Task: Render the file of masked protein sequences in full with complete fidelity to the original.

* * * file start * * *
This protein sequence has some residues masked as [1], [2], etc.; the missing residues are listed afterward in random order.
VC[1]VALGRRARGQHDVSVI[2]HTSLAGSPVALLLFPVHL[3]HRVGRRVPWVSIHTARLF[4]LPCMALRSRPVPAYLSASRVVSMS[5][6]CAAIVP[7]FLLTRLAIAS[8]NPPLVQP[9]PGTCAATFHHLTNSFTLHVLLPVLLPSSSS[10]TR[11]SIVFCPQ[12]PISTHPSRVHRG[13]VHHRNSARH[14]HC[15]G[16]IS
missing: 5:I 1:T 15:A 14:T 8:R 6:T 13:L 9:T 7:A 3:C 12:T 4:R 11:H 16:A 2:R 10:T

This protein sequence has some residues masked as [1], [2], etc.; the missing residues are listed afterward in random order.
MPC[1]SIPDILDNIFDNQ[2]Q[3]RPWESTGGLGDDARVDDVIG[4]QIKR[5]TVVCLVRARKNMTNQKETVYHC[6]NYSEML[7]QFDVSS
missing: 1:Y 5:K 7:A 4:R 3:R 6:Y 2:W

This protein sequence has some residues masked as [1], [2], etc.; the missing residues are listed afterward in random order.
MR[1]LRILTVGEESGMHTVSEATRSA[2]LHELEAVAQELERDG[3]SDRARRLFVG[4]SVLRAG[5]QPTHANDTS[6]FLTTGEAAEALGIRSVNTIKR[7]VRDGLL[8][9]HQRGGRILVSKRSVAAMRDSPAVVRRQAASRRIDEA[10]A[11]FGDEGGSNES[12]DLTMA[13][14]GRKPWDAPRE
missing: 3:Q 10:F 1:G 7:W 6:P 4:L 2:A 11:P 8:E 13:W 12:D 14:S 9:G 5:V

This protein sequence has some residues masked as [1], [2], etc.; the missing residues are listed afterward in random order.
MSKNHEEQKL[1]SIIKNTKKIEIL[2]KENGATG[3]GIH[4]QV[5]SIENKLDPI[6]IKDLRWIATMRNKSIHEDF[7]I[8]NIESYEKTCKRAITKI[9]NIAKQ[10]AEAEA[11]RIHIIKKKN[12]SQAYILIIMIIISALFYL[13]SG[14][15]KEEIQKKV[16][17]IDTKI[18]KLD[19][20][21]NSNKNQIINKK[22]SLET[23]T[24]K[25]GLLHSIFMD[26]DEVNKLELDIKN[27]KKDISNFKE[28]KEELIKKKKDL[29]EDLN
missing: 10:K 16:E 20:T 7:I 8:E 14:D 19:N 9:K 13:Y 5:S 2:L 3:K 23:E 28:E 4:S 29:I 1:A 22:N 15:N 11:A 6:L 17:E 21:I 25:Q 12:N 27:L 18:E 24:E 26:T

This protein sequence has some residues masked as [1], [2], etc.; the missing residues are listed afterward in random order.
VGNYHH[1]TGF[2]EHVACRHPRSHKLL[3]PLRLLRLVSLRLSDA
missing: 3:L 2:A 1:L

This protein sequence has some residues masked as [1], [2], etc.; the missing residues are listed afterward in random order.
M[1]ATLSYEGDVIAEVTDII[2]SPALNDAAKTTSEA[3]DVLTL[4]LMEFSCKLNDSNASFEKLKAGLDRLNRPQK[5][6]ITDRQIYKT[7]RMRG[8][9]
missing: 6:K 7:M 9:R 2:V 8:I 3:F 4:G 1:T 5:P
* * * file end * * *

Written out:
This protein sequence has some residues masked as [1], [2], etc.; the missing residues are listed afterward in random order.
VC[1]VALGRRARGQHDVSVI[2]HTSLAGSPVALLLFPVHL[3]HRVGRRVPWVSIHTARLF[4]LPCMALRSRPVPAYLSASRVVSMS[5][6]CAAIVP[7]FLLTRLAIAS[8]NPPLVQP[9]PGTCAATFHHLTNSFTLHVLLPVLLPSSSS[10]TR[11]SIVFCPQ[12]PISTHPSRVHRG[13]VHHRNSARH[14]HC[15]G[16]IS
missing: 5:I 1:T 15:A 14:T 8:R 6:T 13:L 9:T 7:A 3:C 12:T 4:R 11:H 16:A 2:R 10:T

This protein sequence has some residues masked as [1], [2], etc.; the missing residues are listed afterward in random order.
MPC[1]SIPDILDNIFDNQ[2]Q[3]RPWESTGGLGDDARVDDVIG[4]QIKR[5]TVVCLVRARKNMTNQKETVYHC[6]NYSEML[7]QFDVSS
missing: 1:Y 5:K 7:A 4:R 3:R 6:Y 2:W

This protein sequence has some residues masked as [1], [2], etc.; the missing residues are listed afterward in random order.
MR[1]LRILTVGEESGMHTVSEATRSA[2]LHELEAVAQELERDG[3]SDRARRLFVG[4]SVLRAG[5]QPTHANDTS[6]FLTTGEAAEALGIRSVNTIKR[7]VRDGLL[8][9]HQRGGRILVSKRSVAAMRDSPAVVRRQAASRRIDEA[10]A[11]FGDEGGSNES[12]DLTMA[13][14]GRKPWDAPRE
missing: 3:Q 10:F 1:G 7:W 6:P 4:L 2:A 11:P 8:E 13:W 12:D 14:S 9:G 5:V

This protein sequence has some residues masked as [1], [2], etc.; the missing residues are listed afterward in random order.
MSKNHEEQKL[1]SIIKNTKKIEIL[2]KENGATG[3]GIH[4]QV[5]SIENKLDPI[6]IKDLRWIATMRNKSIHEDF[7]I[8]NIESYEKTCKRAITKI[9]NIAKQ[10]AEAEA[11]RIHIIKKKN[12]SQAYILIIMIIISALFYL[13]SG[14][15]KEEIQKKV[16][17]IDTKI[18]KLD[19][20][21]NSNKNQIINKK[22]SLET[23]T[24]K[25]GLLHSIFMD[26]DEVNKLELDIKN[27]KKDISNFKE[28]KEELIKKKKDL[29]EDLN
missing: 10:K 16:E 20:T 7:I 8:E 14:D 19:N 9:K 13:Y 5:S 2:L 3:K 23:E 28:E 4:S 29:I 1:A 22:N 15:N 11:A 6:L 17:E 21:I 25:Q 12:N 27:L 18:E 24:E 26:T

This protein sequence has some residues masked as [1], [2], etc.; the missing residues are listed afterward in random order.
VGNYHH[1]TGF[2]EHVACRHPRSHKLL[3]PLRLLRLVSLRLSDA
missing: 3:L 2:A 1:L

This protein sequence has some residues masked as [1], [2], etc.; the missing residues are listed afterward in random order.
M[1]ATLSYEGDVIAEVTDII[2]SPALNDAAKTTSEA[3]DVLTL[4]LMEFSCKLNDSNASFEKLKAGLDRLNRPQK[5][6]ITDRQIYKT[7]RMRG[8][9]
missing: 6:K 7:M 9:R 2:V 8:I 3:F 4:G 1:T 5:P